involved convoluted wrestling with the app’s submission protocol. Nonetheless, huge quantities of users continued to submit emails as tasks. So developers decided to do something drastic. Thus, Mailbox was a born, the bastard child of task management and email. This duality is at the core of Mailbox. Every email is viewed as a task to be dealt with, within a time frame of your choosing. A simple swipe dismisses an email to be dealt with later today, tonight, tomorrow, etc. Your inbox is no longer sorted based on the order of arrival. Instead, it’s sorted based on what you have to take care of at any given point during the day. Even better, all those times are customizable, so if you’re insane and want to start your workday at 6 a.m., you can. But they didn’t stop with that already winning formula, instead opting to modify the underpinnings of email itself. Currently, email apps are restricted to a push-pull based infrastructure. For instance, even if the Gmail app alerts you about a new email, it doesn’t pull the email to your device until you actually access the app. Ostensibly, this is to conserve battery power. Mailbox, however, seeks to

turn that model on its head. Firstly, Mailbox downloads your email to Orchestra servers, where it’s drastically compressed. It’s then streamed directly to your phone. The compression process is (supposedly) extremely fast, leading to truly instant email access that won’t be a large draw on battery life. There is, of course, a downside to this system. All that compression and downloading is a sizable draw on Orchestra Inc’s infrastructure. To avoid an all-out disaster, they have instituted a sizable waitlist. Upon downloading the app, you’ll be greeted with your place in line. Tantalizingly, you can see how many people are in front of you in line (a constantly decreasing number). Even better, you can see how many people are behind you. Mailbox is a refreshing take in an email app marketplace that, as the saying goes, is paved with corpses. It does have a downside, the most flagrant of which is no support for Gmail’s label system. However, there’s bound to be expanded support in the future. In the meantime, Mailbox is an extremely useful app that, while it might not be your primary mail client at the moment, has the potential to do so in the near future.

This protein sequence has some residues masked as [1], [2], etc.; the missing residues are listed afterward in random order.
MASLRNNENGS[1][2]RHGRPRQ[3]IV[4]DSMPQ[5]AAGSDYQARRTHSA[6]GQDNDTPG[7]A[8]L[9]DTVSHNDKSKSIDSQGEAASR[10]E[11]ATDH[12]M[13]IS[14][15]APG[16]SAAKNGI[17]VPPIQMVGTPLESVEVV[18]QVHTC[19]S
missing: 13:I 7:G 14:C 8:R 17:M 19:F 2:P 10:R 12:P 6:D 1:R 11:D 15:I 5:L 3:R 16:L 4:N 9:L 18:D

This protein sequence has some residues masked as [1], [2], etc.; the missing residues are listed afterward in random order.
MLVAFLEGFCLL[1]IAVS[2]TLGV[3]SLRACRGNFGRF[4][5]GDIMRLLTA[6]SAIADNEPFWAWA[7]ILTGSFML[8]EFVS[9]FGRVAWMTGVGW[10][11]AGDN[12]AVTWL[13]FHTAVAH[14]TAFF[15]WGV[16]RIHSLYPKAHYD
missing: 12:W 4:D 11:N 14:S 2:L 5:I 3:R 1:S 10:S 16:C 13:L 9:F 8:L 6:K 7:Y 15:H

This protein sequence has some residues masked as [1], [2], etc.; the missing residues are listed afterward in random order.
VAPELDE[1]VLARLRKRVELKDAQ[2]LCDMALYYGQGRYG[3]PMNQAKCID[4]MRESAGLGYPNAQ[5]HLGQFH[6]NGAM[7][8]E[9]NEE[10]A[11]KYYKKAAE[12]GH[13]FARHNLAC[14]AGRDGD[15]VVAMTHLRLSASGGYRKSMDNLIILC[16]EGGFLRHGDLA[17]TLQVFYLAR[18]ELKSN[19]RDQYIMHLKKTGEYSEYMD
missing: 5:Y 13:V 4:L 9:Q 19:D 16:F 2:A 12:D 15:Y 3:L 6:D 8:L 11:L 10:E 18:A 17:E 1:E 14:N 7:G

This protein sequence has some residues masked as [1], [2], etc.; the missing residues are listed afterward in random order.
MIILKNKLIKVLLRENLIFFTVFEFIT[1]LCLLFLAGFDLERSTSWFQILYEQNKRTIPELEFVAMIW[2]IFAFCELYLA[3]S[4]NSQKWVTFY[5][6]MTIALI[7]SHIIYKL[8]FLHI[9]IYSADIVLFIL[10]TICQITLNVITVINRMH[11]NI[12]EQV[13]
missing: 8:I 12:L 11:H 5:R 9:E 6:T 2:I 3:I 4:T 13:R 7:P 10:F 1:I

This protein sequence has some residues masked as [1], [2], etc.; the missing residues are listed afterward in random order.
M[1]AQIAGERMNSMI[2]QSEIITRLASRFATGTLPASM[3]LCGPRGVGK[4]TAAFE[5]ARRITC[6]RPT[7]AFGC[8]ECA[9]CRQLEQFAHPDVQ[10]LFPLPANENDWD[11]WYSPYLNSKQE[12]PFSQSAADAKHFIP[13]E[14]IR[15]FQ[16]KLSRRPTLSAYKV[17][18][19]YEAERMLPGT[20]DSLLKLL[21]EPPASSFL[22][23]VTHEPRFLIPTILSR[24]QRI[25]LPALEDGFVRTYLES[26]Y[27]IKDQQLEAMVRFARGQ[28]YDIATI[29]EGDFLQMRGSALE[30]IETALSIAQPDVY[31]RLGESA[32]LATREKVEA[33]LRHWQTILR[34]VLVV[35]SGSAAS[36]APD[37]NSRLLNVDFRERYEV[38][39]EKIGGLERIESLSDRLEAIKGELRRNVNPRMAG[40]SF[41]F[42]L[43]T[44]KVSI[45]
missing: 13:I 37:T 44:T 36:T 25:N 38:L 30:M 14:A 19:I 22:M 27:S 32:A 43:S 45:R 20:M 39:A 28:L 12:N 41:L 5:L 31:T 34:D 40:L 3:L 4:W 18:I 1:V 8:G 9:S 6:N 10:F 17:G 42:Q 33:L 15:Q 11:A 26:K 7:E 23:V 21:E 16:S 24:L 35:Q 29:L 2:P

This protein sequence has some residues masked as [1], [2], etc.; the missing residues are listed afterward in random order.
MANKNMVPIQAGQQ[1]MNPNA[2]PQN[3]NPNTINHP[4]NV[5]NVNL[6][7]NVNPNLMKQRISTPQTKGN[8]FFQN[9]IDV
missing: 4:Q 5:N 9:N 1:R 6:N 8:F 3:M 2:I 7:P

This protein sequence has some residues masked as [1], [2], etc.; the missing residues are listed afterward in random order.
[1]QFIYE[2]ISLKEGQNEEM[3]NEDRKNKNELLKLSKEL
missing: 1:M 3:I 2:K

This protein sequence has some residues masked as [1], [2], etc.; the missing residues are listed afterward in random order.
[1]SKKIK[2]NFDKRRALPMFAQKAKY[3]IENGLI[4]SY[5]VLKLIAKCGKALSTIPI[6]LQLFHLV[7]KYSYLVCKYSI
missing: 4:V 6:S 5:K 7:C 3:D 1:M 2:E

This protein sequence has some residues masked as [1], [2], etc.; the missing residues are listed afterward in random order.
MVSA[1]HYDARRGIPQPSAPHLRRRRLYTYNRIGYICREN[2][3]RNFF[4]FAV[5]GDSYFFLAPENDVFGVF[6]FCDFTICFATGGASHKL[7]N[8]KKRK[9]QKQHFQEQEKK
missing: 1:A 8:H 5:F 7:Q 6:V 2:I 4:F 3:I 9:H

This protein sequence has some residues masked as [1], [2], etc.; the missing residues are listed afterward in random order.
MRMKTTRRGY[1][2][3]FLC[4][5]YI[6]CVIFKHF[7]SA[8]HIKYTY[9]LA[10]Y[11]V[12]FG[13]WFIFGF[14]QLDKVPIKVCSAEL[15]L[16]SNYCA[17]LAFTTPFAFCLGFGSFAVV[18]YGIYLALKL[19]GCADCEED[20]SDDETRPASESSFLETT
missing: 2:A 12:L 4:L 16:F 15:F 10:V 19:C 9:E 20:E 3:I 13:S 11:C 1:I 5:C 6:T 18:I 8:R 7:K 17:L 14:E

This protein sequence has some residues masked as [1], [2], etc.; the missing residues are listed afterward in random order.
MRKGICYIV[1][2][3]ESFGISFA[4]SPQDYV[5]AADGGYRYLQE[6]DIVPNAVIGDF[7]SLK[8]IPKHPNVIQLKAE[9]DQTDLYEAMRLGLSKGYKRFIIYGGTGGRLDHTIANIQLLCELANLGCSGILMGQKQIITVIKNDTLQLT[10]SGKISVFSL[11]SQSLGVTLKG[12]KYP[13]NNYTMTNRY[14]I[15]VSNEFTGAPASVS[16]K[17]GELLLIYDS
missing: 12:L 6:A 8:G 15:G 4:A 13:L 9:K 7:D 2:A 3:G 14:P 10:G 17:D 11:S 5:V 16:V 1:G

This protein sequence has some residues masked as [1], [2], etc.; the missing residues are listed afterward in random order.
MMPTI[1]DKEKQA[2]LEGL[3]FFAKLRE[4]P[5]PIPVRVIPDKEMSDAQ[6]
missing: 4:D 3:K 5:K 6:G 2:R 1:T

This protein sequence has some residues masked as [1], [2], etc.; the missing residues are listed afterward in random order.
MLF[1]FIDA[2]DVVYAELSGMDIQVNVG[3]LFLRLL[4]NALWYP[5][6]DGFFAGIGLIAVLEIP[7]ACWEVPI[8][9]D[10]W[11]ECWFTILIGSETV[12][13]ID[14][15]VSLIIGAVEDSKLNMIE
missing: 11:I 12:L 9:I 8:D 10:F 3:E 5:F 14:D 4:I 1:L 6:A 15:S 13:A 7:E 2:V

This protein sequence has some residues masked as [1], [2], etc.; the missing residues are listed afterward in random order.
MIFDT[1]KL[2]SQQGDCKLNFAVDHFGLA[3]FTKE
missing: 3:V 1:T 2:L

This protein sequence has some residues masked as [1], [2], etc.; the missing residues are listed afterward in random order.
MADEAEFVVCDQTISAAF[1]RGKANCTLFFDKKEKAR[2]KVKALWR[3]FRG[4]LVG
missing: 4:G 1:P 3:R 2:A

see AAA | 15


opinion

Page 10

02/15/13

The meat of the situation >> ashley YARUS | KEEPING PERSPECTIVE As you drive by a fast food joint, there’s a quite distinctive aroma that permeates the air. Can you smell it? It’s that savory sweet scent of cooking beef that welcomes you into a land of burgers, fries, and chicken tenders. Ruled by the omnipotent Burger King, this is a sacred place for fast food lovers and Americans alike. But recent events are starting to make people wonder: what’s really on the grill? This past week, the identity of Burger King’s ground beef has been called into question. In a recent study by British sources, traces of horse DNA were found in one of the company’s meat suppliers. Silvercrest, a slaughterhouse that services Burger King, as well as a number of British food companies, is being investigated for the likely use of horse meat as cheap “filler” in their beef products. British and Irish authorities are up in arms over this newest development, not only because it is a blatant misrepresentation of a product, but also because of the possible health implications. Horses can be treated with an anti-inflammatory drug called phenylbutazone. This drug is linked to cancer in human subjects. In fact, the drug was found in horses slaughtered in Britain this past year. As if eating red meat wasn’t controversial enough, this newest development simply adds another layer to the complicated subject of whether or not the meat industry is worth supporting. As one could expect, Burger King has stopped buying meat from the slaughterhouse in question. Burger King’s choice to drop Silvercrest as a supplier seems quite obvious, but the whole ordeal should really serve as a wake-up call. When choosing to buy from chains like McDonald’s, Wendy’s, Burger King, and their competitors, a person accepts poor quality for the sake of cheap food. There’s a certain cultural heritage in our fast food restaurants, but for a moment, let’s focus on the real meat